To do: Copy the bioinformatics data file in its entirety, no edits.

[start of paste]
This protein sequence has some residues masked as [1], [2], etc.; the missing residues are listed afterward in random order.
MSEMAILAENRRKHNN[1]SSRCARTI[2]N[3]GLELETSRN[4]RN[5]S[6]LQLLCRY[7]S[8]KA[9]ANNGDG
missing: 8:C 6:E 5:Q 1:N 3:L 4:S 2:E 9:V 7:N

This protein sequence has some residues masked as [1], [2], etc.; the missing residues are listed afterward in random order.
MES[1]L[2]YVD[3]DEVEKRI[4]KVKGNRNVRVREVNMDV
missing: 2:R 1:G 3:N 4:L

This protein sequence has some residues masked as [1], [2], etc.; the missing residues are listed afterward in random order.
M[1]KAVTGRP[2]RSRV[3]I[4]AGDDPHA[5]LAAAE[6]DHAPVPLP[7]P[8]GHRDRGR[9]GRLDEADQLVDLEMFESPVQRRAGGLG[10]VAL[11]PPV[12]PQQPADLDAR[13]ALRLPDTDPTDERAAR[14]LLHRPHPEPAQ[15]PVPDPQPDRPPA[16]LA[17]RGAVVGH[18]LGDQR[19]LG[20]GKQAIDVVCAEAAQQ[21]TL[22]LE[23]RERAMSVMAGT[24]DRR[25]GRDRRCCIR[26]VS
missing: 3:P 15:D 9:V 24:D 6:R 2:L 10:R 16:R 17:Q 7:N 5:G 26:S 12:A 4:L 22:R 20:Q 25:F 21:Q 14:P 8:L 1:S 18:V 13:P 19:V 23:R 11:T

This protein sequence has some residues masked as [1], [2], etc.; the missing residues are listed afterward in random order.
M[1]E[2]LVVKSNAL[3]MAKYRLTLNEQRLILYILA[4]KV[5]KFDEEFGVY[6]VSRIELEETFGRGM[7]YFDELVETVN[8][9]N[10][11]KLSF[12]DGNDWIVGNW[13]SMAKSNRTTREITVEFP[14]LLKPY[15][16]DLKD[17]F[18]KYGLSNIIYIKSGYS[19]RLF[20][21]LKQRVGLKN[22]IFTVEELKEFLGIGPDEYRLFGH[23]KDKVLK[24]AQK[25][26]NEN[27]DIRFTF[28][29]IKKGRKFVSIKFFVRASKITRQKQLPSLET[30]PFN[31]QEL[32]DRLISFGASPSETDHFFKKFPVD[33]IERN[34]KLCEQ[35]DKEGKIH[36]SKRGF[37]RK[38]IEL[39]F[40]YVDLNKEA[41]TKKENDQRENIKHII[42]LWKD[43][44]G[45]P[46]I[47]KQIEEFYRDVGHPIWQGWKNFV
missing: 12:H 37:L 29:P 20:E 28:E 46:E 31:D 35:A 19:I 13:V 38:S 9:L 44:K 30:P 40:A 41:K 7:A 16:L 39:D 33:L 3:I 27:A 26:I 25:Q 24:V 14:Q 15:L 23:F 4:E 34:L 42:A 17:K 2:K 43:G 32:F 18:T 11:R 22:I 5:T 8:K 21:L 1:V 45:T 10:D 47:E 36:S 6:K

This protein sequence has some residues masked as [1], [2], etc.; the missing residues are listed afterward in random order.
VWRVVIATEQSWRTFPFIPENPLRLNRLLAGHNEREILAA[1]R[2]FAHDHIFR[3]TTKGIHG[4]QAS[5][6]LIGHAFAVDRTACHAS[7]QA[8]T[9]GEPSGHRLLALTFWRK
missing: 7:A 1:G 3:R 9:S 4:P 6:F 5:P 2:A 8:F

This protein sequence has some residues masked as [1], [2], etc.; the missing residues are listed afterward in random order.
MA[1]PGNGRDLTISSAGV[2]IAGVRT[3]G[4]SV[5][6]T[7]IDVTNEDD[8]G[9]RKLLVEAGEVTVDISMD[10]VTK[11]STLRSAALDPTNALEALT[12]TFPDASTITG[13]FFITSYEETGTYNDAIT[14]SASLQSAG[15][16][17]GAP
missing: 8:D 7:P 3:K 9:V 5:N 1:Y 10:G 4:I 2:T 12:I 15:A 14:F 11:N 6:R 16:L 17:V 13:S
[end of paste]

This protein sequence has some residues masked as [1], [2], etc.; the missing residues are listed afterward in random order.
MSEMAILAENRRKHNN[1]SSRCARTI[2]N[3]GLELETSRN[4]RN[5]S[6]LQLLCRY[7]S[8]KA[9]ANNGDG
missing: 8:C 6:E 5:Q 1:N 3:L 4:S 2:E 9:V 7:N

This protein sequence has some residues masked as [1], [2], etc.; the missing residues are listed afterward in random order.
MES[1]L[2]YVD[3]DEVEKRI[4]KVKGNRNVRVREVNMDV
missing: 2:R 1:G 3:N 4:L

This protein sequence has some residues masked as [1], [2], etc.; the missing residues are listed afterward in random order.
M[1]KAVTGRP[2]RSRV[3]I[4]AGDDPHA[5]LAAAE[6]DHAPVPLP[7]P[8]GHRDRGR[9]GRLDEADQLVDLEMFESPVQRRAGGLG[10]VAL[11]PPV[12]PQQPADLDAR[13]ALRLPDTDPTDERAAR[14]LLHRPHPEPAQ[15]PVPDPQPDRPPA[16]LA[17]RGAVVGH[18]LGDQR[19]LG[20]GKQAIDVVCAEAAQQ[21]TL[22]LE[23]RERAMSVMAGT[24]DRR[25]GRDRRCCIR[26]VS
missing: 3:P 15:D 9:V 24:D 6:R 2:L 10:R 16:R 17:Q 7:N 5:G 26:S 12:A 4:L 22:R 20:Q 25:F 21:Q 14:P 8:L 1:S 18:V 13:P 19:V 23:R 11:T

This protein sequence has some residues masked as [1], [2], etc.; the missing residues are listed afterward in random order.
M[1]E[2]LVVKSNAL[3]MAKYRLTLNEQRLILYILA[4]KV[5]KFDEEFGVY[6]VSRIELEETFGRGM[7]YFDELVETVN[8][9]N[10][11]KLSF[12]DGNDWIVGNW[13]SMAKSNRTTREITVEFP[14]LLKPY[15][16]DLKD[17]F[18]KYGLSNIIYIKSGYS[19]RLF[20][21]LKQRVGLKN[22]IFTVEELKEFLGIGPDEYRLFGH[23]KDKVLK[24]AQK[25][26]NEN[27]DIRFTF[28][29]IKKGRKFVSIKFFVRASKITRQKQLPSLET[30]PFN[31]QEL[32]DRLISFGASPSETDHFFKKFPVD[33]IERN[34]KLCEQ[35]DKEGKIH[36]SKRGF[37]RK[38]IEL[39]F[40]YVDLNKEA[41]TKKENDQRENIKHII[42]LWKD[43][44]G[45]P[46]I[47]KQIEEFYRDVGHPIWQGWKNFV
missing: 12:H 37:L 29:P 20:E 28:E 46:E 31:D 35:A 19:I 13:V 38:S 9:L 44:K 30:P 40:A 41:K 7:A 16:L 39:D 33:L 3:I 27:A 26:I 25:Q 24:V 14:Q 15:L 23:F 4:E 34:L 42:A 17:K 2:K 43:G 32:F 18:T 11:R 22:I 5:T 8:K 21:L 1:V 45:T 10:D 47:E 36:S 6:K

This protein sequence has some residues masked as [1], [2], etc.; the missing residues are listed afterward in random order.
VWRVVIATEQSWRTFPFIPENPLRLNRLLAGHNEREILAA[1]R[2]FAHDHIFR[3]TTKGIHG[4]QAS[5][6]LIGHAFAVDRTACHAS[7]QA[8]T[9]GEPSGHRLLALTFWRK
missing: 7:A 1:G 3:R 9:S 4:P 6:F 5:P 2:A 8:F

This protein sequence has some residues masked as [1], [2], etc.; the missing residues are listed afterward in random order.
MA[1]PGNGRDLTISSAGV[2]IAGVRT[3]G[4]SV[5][6]T[7]IDVTNEDD[8]G[9]RKLLVEAGEVTVDISMD[10]VTK[11]STLRSAALDPTNALEALT[12]TFPDASTITG[13]FFITSYEETGTYNDAIT[14]SASLQSAG[15][16][17]GAP
missing: 8:D 7:P 3:K 9:V 5:N 1:Y 10:G 4:I 2:T 12:I 15:A 14:F 11:N 6:R 16:L 17:V 13:S